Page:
Water-color Painting of "Carson Valley", (painting)
Goddard, Geo. H.
Appears in exhibition catalog as entry no. [not numbered]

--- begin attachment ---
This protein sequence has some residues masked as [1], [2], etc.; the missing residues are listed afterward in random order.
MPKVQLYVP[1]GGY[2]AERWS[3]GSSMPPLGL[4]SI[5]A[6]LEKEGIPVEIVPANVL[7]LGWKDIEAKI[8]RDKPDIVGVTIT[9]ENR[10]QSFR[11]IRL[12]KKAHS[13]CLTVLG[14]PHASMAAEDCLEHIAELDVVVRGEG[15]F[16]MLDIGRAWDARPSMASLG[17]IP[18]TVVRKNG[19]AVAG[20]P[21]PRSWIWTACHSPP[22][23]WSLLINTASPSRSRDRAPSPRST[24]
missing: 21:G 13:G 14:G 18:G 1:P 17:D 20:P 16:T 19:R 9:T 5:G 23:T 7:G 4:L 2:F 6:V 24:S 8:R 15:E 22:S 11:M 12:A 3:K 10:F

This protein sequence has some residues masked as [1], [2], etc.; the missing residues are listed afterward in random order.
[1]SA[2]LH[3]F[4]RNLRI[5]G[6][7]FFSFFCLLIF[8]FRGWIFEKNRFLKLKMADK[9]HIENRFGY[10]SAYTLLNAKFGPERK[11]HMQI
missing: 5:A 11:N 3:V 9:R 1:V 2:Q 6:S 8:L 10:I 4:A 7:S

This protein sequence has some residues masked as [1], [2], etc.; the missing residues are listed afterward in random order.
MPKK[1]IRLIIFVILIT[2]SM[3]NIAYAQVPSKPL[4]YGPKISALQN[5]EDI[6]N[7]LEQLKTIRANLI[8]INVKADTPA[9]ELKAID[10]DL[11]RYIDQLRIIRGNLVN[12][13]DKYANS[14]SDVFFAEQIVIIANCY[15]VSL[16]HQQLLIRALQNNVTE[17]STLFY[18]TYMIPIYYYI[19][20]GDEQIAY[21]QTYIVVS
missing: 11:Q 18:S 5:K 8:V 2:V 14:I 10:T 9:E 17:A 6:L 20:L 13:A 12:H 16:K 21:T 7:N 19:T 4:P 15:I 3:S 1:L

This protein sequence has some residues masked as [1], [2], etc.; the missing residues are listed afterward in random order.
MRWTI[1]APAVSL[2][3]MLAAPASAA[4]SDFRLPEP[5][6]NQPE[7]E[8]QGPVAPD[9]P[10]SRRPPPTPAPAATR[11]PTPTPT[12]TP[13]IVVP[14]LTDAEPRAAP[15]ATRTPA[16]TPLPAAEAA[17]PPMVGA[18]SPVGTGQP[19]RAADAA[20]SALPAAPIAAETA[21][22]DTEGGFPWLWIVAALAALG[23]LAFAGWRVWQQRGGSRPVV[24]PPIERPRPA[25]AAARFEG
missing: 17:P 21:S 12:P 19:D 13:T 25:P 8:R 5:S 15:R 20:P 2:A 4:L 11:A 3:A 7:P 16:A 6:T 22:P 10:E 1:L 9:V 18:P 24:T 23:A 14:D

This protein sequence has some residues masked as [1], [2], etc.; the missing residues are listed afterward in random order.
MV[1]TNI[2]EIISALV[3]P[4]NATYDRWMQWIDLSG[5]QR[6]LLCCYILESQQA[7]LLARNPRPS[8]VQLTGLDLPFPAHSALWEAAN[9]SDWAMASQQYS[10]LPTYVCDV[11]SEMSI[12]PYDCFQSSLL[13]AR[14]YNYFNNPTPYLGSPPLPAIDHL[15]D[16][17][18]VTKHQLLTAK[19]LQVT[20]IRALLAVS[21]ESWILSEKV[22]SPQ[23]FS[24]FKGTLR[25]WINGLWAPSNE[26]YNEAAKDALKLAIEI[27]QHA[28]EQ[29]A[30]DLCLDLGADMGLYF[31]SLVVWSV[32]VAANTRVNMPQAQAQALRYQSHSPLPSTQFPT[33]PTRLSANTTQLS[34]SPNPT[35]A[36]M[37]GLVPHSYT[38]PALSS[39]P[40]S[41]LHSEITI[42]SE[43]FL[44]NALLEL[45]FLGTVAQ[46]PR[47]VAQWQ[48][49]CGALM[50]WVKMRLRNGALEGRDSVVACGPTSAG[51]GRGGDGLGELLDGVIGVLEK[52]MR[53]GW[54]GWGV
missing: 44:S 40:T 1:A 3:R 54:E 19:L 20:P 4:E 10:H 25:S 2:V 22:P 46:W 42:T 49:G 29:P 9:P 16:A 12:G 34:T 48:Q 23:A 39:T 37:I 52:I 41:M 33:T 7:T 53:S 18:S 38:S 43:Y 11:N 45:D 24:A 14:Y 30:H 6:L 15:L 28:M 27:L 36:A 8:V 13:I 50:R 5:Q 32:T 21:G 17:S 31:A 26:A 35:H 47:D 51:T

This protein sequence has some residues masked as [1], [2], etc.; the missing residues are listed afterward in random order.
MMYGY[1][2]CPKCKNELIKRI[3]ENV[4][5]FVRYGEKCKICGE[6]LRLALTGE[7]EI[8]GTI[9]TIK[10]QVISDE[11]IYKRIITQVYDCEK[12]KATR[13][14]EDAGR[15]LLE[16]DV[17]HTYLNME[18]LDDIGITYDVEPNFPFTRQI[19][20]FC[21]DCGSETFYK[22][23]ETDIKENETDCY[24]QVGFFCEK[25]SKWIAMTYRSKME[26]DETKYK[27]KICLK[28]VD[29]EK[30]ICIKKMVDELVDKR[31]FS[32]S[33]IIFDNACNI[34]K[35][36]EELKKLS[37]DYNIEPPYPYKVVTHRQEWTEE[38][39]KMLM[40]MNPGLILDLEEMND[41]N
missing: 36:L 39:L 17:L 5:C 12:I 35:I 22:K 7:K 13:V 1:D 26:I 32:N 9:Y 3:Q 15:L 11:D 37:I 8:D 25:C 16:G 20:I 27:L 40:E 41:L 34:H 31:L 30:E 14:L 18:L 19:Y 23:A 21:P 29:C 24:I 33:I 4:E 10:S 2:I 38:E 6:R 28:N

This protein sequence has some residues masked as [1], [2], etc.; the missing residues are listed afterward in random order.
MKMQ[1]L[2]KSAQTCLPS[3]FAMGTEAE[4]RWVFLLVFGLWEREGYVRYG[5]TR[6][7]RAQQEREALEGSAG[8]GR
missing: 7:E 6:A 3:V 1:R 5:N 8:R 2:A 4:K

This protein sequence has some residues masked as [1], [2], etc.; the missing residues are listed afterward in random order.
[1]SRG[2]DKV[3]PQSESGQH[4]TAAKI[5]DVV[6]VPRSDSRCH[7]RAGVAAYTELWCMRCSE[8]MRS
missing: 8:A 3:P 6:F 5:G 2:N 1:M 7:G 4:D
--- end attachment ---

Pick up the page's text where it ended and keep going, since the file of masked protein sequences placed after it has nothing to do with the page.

Best Painting in Water-Colors.--To G.H. Goddard, of Sacramento first premium. Subject, "Carson Valley." This sketch, we are informed, was taken at Warner's Station, formerly kept by Dr. Murdock, with the "camera lucida," after nature, in the winter of eighteen hundred and fifty-three, by Mr. Roddard, while serving as one of the Surveyors on the railroad Exploring Expedition of Lieutenant Moore, United States Army. The view looks south along the chain of the eastern range of the Sierra Nevada, and is admirably graduated in scale from distance to foreground, displaying a conscientious attention to the minutest details, and evidencing careful studies "On the spot." . . . As a type of the desolate and dreary appearance virgin nature presents during the winter afternoon as the lengthening shadows indicate at the great hight [sic] of some five thousand feet above the sea, the picture is perfect. The solitary station-house with its surroundings, and the recently-arrived emigrant wagon and pioneers, alone give evidence of life. . . . But now the essential feature of the scene is subdued repose, interrupted save by the wind-swept clouds overhead, which, nevertheless, show, also, a serene gradation of color. The whole composition of this picture pleases us better than either of the two others on exhibition by the same artist. [P. 209; see entries 02620084 and 02620085 for other works noted in this commentary.]